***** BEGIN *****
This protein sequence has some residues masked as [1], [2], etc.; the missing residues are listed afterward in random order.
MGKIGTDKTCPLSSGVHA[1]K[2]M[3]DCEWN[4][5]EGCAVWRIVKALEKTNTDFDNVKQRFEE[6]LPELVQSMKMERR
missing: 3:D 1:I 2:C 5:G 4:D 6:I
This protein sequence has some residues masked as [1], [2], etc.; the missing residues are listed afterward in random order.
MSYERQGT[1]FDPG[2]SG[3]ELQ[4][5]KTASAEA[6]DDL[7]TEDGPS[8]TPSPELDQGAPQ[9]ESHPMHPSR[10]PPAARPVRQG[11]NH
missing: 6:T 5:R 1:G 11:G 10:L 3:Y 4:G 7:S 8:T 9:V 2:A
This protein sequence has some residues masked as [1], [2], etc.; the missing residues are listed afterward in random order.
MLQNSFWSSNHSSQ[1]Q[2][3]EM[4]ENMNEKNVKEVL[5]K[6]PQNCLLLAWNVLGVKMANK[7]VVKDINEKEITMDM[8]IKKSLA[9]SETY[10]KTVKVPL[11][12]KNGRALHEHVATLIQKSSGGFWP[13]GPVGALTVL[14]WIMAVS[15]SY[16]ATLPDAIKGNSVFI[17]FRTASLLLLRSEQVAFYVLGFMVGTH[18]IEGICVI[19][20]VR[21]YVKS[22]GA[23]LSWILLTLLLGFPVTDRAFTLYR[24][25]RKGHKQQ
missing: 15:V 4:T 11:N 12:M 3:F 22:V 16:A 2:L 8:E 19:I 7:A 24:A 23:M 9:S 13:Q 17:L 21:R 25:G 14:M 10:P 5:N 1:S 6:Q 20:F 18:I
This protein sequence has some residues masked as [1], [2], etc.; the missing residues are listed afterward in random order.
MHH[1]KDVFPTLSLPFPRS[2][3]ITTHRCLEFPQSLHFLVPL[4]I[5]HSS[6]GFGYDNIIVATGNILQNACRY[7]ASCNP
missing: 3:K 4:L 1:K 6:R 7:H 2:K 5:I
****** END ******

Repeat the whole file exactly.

This protein sequence has some residues masked as [1], [2], etc.; the missing residues are listed afterward in random order.
MGKIGTDKTCPLSSGVHA[1]K[2]M[3]DCEWN[4][5]EGCAVWRIVKALEKTNTDFDNVKQRFEE[6]LPELVQSMKMERR
missing: 3:D 1:I 2:C 5:G 4:D 6:I
This protein sequence has some residues masked as [1], [2], etc.; the missing residues are listed afterward in random order.
MSYERQGT[1]FDPG[2]SG[3]ELQ[4][5]KTASAEA[6]DDL[7]TEDGPS[8]TPSPELDQGAPQ[9]ESHPMHPSR[10]PPAARPVRQG[11]NH
missing: 6:T 5:R 1:G 11:G 10:L 3:Y 4:G 7:S 8:T 9:V 2:A
This protein sequence has some residues masked as [1], [2], etc.; the missing residues are listed afterward in random order.
MLQNSFWSSNHSSQ[1]Q[2][3]EM[4]ENMNEKNVKEVL[5]K[6]PQNCLLLAWNVLGVKMANK[7]VVKDINEKEITMDM[8]IKKSLA[9]SETY[10]KTVKVPL[11][12]KNGRALHEHVATLIQKSSGGFWP[13]GPVGALTVL[14]WIMAVS[15]SY[16]ATLPDAIKGNSVFI[17]FRTASLLLLRSEQVAFYVLGFMVGTH[18]IEGICVI[19][20]VR[21]YVKS[22]GA[23]LSWILLTLLLGFPVTDRAFTLYR[24][25]RKGHKQQ
missing: 15:V 4:T 11:N 12:M 3:F 22:V 16:A 2:L 8:E 19:I 7:A 24:A 23:M 9:S 13:Q 17:L 21:R 25:G 14:M 10:P 5:N 1:S 6:Q 20:F 18:I
This protein sequence has some residues masked as [1], [2], etc.; the missing residues are listed afterward in random order.
MHH[1]KDVFPTLSLPFPRS[2][3]ITTHRCLEFPQSLHFLVPL[4]I[5]HSS[6]GFGYDNIIVATGNILQNACRY[7]ASCNP
missing: 3:K 4:L 1:K 6:R 7:H 2:K 5:I